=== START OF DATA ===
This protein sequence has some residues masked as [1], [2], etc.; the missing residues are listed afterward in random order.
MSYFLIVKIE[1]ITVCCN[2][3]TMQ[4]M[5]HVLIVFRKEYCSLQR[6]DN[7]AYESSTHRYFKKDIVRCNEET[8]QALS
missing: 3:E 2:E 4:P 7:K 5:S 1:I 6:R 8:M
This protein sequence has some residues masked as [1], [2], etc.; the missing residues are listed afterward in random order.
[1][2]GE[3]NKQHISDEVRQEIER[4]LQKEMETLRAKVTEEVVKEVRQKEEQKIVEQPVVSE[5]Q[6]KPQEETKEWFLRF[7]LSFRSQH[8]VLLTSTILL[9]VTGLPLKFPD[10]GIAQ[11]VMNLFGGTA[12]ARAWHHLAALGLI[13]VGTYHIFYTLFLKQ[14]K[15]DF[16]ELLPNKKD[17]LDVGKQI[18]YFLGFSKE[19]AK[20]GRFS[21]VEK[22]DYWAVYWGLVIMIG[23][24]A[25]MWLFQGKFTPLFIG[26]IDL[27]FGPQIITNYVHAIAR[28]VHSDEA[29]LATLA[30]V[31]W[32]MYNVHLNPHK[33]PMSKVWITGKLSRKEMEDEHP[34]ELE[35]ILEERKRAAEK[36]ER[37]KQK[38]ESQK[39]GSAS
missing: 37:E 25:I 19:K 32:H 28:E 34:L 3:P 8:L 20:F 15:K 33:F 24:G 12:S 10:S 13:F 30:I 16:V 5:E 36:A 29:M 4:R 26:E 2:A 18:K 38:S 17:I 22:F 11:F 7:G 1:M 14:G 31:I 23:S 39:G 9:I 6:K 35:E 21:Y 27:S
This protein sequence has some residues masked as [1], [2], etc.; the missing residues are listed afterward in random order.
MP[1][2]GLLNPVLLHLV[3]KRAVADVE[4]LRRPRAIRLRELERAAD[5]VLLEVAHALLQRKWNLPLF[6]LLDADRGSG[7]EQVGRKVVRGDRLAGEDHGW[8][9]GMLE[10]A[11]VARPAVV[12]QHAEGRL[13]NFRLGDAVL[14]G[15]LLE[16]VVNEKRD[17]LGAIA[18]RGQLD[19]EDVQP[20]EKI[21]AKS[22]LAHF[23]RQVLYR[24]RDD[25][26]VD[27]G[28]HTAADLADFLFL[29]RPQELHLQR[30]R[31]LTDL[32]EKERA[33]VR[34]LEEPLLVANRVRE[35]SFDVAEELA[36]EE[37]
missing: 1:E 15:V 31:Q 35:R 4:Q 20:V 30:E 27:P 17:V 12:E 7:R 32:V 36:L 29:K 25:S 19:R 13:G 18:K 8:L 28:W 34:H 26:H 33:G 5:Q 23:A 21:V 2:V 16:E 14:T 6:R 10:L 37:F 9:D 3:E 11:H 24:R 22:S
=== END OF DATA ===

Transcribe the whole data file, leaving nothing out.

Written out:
This protein sequence has some residues masked as [1], [2], etc.; the missing residues are listed afterward in random order.
MSYFLIVKIE[1]ITVCCN[2][3]TMQ[4]M[5]HVLIVFRKEYCSLQR[6]DN[7]AYESSTHRYFKKDIVRCNEET[8]QALS
missing: 3:E 2:E 4:P 7:K 5:S 1:I 6:R 8:M
This protein sequence has some residues masked as [1], [2], etc.; the missing residues are listed afterward in random order.
[1][2]GE[3]NKQHISDEVRQEIER[4]LQKEMETLRAKVTEEVVKEVRQKEEQKIVEQPVVSE[5]Q[6]KPQEETKEWFLRF[7]LSFRSQH[8]VLLTSTILL[9]VTGLPLKFPD[10]GIAQ[11]VMNLFGGTA[12]ARAWHHLAALGLI[13]VGTYHIFYTLFLKQ[14]K[15]DF[16]ELLPNKKD[17]LDVGKQI[18]YFLGFSKE[19]AK[20]GRFS[21]VEK[22]DYWAVYWGLVIMIG[23][24]A[25]MWLFQGKFTPLFIG[26]IDL[27]FGPQIITNYVHAIAR[28]VHSDEA[29]LATLA[30]V[31]W[32]MYNVHLNPHK[33]PMSKVWITGKLSRKEMEDEHP[34]ELE[35]ILEERKRAAEK[36]ER[37]KQK[38]ESQK[39]GSAS
missing: 37:E 25:I 19:K 32:H 28:E 34:L 3:P 8:L 20:F 15:K 33:F 24:G 12:S 10:S 13:F 30:I 16:V 5:E 36:A 29:M 4:R 26:E 2:A 18:K 38:S 17:I 22:F 11:F 7:G 1:M 14:G 31:I 23:S 39:G 9:I 6:K 35:E 21:Y 27:S
This protein sequence has some residues masked as [1], [2], etc.; the missing residues are listed afterward in random order.
MP[1][2]GLLNPVLLHLV[3]KRAVADVE[4]LRRPRAIRLRELERAAD[5]VLLEVAHALLQRKWNLPLF[6]LLDADRGSG[7]EQVGRKVVRGDRLAGEDHGW[8][9]GMLE[10]A[11]VARPAVV[12]QHAEGRL[13]NFRLGDAVL[14]G[15]LLE[16]VVNEKRD[17]LGAIA[18]RGQLD[19]EDVQP[20]EKI[21]AKS[22]LAHF[23]RQVLYR[24]RDD[25][26]VD[27]G[28]HTAADLADFLFL[29]RPQELHLQR[30]R[31]LTDL[32]EKERA[33]VR[34]LEEPLLVANRVRE[35]SFDVAEELA[36]EE[37]
missing: 1:E 15:V 31:Q 35:R 4:Q 20:V 30:E 27:P 17:V 12:E 7:R 32:V 36:L 29:K 25:S 19:R 13:G 18:K 8:L 28:W 34:H 26:H 33:G 5:Q 23:A 21:V 2:V 16:E 14:T 6:R 10:L 37:F 9:D 3:E 11:H 24:R 22:S